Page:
Challenges in underground safety after Sun Prairie explosion

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SUN PRAIRIE (WKOW) – State officials continue to explore methods to improve excavation safety after a deadly 2018 explosion in Sun Prairie, and maintain Wisconsin’s underground infrastructure as one of the safest in the nation.

“With all of the miles of line we have in the state, if you look at incident-per-mile rate, Wisconsin ranks in the top three (in safety),” says Martin Day of the State Public Service Commission’s Division of Energy Regulation.

Day says the PSC uses seven inspectors to ensure safety steps are taken when excavation takes place in connection with buried, natural gas lines.  He says on-site visits are both scheduled and random.

Hundreds of gas line breaks take place annually, but few snowball into a full-blown emergency.

On July 10, 2018, authorities say an excavator relying on the improperly marked location of an underground gas line ruptured the line in downtown Sun Prairie, leading to a gas leak and then a massive explosion in the city’s downtown.  Sun Prairie Firefighter Cory Barr was killed in the explosion and others hurt.  The excavator – VC Tech of Ypsilanti, Michigan – was fined $12,934 by the Occupational Safety and Health Administration (OSHA) for failing to contact Diggers Hotline before the excavation, believing a past contact with the safety organization cleared the digging.

Sun Prairie Democrat Rep. Gary Hebl has proposed stricter requirements on excavators in connection with Diggers Hotline.  Hebl is also looking at ways to provide emergency responders with more access to mapping of underground gas and fiber optics lines.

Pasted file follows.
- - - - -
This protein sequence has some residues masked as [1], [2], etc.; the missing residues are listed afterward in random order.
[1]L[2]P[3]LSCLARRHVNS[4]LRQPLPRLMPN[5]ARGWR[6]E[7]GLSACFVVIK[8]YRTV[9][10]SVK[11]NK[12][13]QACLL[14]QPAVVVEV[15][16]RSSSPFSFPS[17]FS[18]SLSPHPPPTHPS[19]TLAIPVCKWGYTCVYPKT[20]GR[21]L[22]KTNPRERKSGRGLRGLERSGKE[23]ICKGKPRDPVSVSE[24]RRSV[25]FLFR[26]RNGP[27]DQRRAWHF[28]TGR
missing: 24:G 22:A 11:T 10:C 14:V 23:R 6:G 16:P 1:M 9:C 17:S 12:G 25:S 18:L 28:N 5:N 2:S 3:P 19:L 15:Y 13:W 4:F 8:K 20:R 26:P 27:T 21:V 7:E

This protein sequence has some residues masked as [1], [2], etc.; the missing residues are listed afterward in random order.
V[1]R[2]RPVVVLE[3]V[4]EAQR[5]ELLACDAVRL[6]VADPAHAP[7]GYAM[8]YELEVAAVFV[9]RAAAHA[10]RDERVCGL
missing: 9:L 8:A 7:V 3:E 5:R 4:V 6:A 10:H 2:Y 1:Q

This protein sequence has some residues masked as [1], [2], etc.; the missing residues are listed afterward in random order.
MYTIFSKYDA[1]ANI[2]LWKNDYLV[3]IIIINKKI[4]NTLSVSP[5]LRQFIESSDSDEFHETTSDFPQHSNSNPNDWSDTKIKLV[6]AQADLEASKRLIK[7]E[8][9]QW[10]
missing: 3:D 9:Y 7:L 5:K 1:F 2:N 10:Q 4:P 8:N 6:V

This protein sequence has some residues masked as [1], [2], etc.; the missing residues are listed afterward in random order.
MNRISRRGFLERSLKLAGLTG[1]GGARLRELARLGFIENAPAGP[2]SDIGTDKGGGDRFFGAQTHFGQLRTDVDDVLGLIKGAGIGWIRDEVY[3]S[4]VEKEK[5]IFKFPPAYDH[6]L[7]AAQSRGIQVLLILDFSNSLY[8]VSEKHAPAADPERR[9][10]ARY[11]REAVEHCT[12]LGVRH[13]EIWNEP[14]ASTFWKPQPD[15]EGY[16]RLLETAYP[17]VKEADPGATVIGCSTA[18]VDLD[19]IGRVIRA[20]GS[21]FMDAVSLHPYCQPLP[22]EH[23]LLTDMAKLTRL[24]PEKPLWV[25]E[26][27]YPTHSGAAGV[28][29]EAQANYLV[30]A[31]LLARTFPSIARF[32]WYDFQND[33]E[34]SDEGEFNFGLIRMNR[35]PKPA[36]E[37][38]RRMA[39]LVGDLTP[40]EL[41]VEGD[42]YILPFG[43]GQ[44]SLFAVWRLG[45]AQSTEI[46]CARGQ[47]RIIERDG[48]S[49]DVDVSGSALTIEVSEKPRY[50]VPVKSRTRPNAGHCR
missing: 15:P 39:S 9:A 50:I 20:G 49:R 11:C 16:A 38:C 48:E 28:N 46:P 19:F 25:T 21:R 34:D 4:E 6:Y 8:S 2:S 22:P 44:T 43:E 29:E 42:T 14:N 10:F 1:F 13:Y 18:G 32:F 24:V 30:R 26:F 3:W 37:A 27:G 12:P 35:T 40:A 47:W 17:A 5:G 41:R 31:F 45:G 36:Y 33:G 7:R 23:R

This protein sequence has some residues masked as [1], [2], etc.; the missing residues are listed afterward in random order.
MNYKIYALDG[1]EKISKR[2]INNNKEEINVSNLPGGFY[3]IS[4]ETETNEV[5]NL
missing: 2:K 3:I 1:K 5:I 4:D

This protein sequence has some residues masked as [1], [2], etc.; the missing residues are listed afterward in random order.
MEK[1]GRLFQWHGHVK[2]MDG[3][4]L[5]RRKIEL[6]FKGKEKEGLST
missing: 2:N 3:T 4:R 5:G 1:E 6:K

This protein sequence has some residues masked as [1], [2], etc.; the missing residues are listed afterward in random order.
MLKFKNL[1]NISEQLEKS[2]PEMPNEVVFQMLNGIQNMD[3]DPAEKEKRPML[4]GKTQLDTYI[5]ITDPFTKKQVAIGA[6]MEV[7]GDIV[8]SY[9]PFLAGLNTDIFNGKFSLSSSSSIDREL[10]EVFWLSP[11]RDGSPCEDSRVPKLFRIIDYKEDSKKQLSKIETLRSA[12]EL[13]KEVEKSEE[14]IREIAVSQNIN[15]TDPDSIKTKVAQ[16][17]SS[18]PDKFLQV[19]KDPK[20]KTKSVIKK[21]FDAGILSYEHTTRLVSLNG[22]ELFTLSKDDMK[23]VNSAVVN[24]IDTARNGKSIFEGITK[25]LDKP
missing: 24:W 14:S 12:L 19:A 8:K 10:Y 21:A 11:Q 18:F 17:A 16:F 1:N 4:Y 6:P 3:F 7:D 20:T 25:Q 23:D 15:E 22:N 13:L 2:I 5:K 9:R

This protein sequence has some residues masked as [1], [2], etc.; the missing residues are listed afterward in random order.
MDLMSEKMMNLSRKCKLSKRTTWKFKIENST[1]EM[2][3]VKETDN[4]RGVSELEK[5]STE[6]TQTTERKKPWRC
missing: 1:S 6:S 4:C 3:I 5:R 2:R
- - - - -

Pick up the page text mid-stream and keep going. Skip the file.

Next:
“We talked about the grid,”  Hebl says.  “It would be very nice if EMS and the fire department and the police department knew exactly where the gas lines were,”  he says.

On the surface, making such a blueprint available to key personnel makes sense.  “But the fear is there is sabotage,”  Hebl says.  “And there’s some legitimacy to that.”

Hebl wants to overcome security concerns.

“The grid idea of knowing where the power lines are is something we have to consider,”  he says.

Despite the work of a utility trouble-shooter and other personnel, the source of the continuing Sun Prairie gas leak could not be found in the forty-five minutes between the gas line rupture and the explosion.  A lawsuit brought against several firms by Barr’s widow Abby Barr maintains representatives of We Energies failed to address the leak situation with sufficient urgency, a claim the utility disputes.

Day says the emphasis on underground safety is only increasing as an infrastructure build-out continues.

“The increase in broadband and the change in technology, the 5G technology is really creating situations where people are just digging and doing a lot more work underground,”  Day says.

A complaint process allows someone to file with the PSC if there is an issue with whether a company contacted Diggers Hotline before excavating.  The complaint goes to a screening panel before it’s eligible to be sent on commissioners.

“The first step in that is really education,”  Day says, noting the complaint procedure was only put in place in recent months.  “There are so many actors in this system that you have to give them the opportunity to understand the rules.”

The complaint process does call for sanctions if a company is found responsible for failing to follow the Diggers Hotline safety protocol.

“We have the system in place in terms of a culture of safety,”  Day says.

Tony Galli

Tony Galli

Reporter, WKOW

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